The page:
The bill of complaint also averred that the Norwich Union Fire Insurance Society, the appellee, which is hereafter termed the "Insurance Company," on August 26, 1892, issued to John R. Gordon its policy of insurance on the hotel property in question in the sum of $10,000; that the policy was known as a "builder's risk," the hotel at the time being in process of erection; that by a mortgage clause which was attached to said policy on December 12, 1892, said policy became payable to the trust company and its assigns to further secure the aforesaid note in the sum of $50,000 that was then held by the trust company; that said policy remained in force until February 26, 1893, when it was renewed for another term of six months; that is to say, until August 26, 1893. The trust company further averred that when Gordon applied to it for an extension of the aforesaid loan it took the precaution to confer with the local agents of the insurance company at Pueblo, Colo., with a view of ascertaining whether the policy would be again renewed, and that it received assurances that it would be renewed on August 26, 1893, and thereafter continued in force with a mortgage clause attached for the benefit of the trust company; that on August 27, 1893, it received further assurances from the insurance company's agent at Pueblo, who was authorized to give such assurance and to issue policies, “that a renewal and extension policy had been actually executed and issued by the defendant, and was in process of being transmitted to the complainant company,” and that it would keep the hotel insured for the benefit of said conpany, on the same terms as for the previous six months, until February 26, 1894. The trust company further alleged that on or about September 26, 1894, it paid to the insurance company, in compliance with its demand, the premium charged for the renewal of said policy from August 26, 1893, to February 26, 1894, and that from and after August 27, 1893, it was induced to believe that a renewal policy had been executed and was in force, although it did not in fact have possession of the same; that after the occurrence of the fire on October 9, 1893, the defendant insurance company for the first time alleged and claimed that the policy in question had not been renewed on August 26, 1893, and that it was not liable thereon.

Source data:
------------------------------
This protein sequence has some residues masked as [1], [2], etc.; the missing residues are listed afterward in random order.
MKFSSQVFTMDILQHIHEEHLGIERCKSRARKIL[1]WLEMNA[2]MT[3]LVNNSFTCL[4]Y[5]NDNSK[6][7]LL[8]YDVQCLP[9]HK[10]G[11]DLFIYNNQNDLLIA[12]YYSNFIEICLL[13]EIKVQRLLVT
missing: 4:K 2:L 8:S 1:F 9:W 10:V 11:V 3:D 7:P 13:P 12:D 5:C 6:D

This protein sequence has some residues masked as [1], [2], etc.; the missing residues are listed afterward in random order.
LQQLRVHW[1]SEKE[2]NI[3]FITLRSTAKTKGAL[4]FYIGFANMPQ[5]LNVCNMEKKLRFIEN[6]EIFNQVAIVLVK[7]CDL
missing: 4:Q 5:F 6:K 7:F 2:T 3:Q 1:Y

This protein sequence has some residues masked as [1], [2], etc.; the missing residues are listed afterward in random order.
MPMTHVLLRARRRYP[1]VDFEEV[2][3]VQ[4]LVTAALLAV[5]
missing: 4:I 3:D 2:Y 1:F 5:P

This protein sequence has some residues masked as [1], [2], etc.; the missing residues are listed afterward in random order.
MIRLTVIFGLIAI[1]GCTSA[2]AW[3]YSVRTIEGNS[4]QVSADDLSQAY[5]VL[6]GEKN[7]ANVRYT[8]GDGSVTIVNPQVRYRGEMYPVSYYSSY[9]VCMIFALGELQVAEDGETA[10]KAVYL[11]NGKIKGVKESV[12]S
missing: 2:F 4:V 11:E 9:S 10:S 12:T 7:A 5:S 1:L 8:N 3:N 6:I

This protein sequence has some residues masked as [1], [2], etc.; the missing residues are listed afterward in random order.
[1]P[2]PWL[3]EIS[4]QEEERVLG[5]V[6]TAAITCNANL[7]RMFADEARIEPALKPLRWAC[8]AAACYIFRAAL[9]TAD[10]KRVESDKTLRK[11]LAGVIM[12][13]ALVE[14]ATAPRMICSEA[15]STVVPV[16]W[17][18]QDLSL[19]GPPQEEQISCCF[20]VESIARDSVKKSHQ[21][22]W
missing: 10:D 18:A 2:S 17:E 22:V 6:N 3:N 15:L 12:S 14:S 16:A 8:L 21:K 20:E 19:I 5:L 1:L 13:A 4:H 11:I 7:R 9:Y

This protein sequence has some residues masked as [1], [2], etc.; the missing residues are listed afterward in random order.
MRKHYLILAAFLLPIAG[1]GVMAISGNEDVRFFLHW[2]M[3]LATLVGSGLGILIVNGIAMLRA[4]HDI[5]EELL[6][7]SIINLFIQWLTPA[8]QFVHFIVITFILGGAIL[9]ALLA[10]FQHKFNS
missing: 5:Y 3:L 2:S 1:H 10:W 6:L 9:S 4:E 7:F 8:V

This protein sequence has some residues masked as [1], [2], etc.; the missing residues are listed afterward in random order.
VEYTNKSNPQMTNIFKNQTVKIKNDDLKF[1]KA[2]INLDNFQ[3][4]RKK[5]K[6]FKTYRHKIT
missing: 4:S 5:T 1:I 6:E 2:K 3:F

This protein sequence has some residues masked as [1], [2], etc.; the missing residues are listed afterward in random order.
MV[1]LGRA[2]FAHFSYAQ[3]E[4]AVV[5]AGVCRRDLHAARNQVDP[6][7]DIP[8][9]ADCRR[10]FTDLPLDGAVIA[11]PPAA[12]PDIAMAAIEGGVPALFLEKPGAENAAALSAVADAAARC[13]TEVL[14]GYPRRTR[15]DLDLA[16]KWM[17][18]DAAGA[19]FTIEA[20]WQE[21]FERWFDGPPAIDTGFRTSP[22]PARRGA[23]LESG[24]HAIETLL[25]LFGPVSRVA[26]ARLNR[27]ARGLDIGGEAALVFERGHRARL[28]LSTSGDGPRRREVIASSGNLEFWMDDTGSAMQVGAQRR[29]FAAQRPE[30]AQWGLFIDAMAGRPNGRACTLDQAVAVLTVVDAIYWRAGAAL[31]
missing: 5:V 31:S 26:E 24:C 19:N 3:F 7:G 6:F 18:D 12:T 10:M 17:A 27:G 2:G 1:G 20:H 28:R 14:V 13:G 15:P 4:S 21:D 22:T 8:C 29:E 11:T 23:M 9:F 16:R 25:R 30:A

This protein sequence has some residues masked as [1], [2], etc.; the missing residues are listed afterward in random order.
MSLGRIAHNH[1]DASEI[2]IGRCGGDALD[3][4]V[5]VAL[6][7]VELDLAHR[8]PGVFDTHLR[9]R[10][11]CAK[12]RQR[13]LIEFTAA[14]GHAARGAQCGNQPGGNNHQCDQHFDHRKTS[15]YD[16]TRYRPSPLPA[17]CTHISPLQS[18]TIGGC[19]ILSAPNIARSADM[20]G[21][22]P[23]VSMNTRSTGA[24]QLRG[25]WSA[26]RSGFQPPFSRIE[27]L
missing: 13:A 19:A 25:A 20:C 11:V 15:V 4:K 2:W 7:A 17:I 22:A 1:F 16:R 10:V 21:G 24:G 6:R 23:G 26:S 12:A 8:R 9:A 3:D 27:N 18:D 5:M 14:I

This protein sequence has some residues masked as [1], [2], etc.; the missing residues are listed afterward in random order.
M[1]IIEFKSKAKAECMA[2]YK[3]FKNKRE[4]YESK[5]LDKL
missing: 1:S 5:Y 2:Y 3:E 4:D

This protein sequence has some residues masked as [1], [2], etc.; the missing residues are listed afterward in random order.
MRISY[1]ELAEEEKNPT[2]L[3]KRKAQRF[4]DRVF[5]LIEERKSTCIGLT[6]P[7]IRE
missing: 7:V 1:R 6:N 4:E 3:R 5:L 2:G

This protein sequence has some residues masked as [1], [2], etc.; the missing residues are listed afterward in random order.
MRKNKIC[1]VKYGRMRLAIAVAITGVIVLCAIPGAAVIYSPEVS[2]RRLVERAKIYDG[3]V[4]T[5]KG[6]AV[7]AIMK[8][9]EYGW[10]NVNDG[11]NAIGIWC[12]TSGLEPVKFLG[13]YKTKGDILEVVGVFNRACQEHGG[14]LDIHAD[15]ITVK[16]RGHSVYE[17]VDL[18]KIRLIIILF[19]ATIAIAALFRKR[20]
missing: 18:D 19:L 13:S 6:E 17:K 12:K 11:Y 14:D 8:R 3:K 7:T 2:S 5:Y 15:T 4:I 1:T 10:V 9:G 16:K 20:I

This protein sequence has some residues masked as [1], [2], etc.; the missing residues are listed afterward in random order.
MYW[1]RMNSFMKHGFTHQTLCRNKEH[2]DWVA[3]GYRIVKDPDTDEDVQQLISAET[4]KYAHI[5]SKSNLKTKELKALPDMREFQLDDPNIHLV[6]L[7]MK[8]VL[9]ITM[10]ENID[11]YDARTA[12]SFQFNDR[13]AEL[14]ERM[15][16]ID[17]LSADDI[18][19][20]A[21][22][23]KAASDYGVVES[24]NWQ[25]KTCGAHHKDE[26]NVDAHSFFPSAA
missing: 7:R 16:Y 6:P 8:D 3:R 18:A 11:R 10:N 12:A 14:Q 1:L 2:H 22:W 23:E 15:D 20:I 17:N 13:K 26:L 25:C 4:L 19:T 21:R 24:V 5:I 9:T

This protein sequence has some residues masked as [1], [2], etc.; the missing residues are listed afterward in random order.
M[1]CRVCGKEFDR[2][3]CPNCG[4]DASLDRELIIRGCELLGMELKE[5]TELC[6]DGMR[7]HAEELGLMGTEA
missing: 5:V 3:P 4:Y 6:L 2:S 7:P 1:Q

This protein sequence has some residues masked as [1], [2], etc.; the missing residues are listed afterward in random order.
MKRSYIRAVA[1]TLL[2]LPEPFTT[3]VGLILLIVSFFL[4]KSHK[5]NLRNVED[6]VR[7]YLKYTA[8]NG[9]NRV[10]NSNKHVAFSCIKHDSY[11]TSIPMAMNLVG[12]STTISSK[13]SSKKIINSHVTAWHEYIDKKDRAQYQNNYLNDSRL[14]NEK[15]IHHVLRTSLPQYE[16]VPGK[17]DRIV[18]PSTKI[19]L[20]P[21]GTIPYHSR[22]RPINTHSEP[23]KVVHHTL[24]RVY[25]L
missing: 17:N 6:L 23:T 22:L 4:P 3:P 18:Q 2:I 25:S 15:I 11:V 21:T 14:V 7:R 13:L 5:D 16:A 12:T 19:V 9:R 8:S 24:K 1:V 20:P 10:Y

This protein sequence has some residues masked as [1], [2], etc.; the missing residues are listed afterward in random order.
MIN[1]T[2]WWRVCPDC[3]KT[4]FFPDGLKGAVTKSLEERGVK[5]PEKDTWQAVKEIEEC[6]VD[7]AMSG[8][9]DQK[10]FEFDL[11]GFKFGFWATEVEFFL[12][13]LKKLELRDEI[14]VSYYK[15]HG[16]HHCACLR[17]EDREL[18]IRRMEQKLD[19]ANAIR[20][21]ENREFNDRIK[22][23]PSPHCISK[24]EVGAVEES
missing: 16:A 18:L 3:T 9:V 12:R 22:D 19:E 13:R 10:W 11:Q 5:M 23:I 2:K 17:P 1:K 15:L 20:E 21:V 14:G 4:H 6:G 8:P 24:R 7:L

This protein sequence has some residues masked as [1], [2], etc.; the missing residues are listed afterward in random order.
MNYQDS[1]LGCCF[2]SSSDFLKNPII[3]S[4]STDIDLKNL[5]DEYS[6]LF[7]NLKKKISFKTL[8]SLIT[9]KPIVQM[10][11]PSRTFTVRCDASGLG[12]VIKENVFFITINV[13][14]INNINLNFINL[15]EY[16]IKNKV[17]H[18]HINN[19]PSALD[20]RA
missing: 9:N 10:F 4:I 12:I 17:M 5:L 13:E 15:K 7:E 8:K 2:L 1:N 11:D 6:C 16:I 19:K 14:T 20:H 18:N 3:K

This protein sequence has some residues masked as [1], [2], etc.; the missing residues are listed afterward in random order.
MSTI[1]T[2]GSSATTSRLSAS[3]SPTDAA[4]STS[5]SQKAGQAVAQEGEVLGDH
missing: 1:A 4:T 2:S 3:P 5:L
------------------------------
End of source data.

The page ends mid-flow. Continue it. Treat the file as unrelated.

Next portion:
In view of the premises, the bill prayed for the following relief, namely: That the court would "order, decree, and adjudge that at the time of the fire aforesaid there was a good, valid, and existing agreement of insurance by defendant company upon the property herein set out, with loss thereon payable to complainant company”; that it would furthermore "adjudge, order, and decree that defendant company shall deliver to complainant com. pany the renewal policy of insurance, together with the mortgage or agreement clause thereto attached, issued on or about the 26th day of August, 1893, as * alleged, or that, in case said renewal policy of insurance shall have been canceled or destroyed, the same be declared in full force and effect, and binding upon defendant company, and that defendant company do specifically carry out, perform, and comply with all the terms and provisions of said renewal policy of insurance as the same existed after the issue there. of."

The answer to the bill of complaint admitted many of the allegations touching the issuance of the policy on August 26, 1892, to John R. Gordon, and the renewal thereof on February 26, 1893, with the mortgage clause thereto attached, making the same payable to the trust company and its assigns; but it denied, in substance, all the allegations which tended to show a renewal of said policy on August 26, 1893, and all the allegations tending to show an agreement to renew the policy on that date. It also denied that it received the premium for a renewal of the policy on August 26, 1893, or that the trust company reacquired the note and deed of trust of the mortgage company prior to August 26, 1893, as was charged in the bill of complaint. By way of special defense, the defendant company further pleaded that John R. Gordon sold the insured property on July 3, 1893, to the Mesa Hotel & Improvement Company without its knowledge or consent; that by virtue of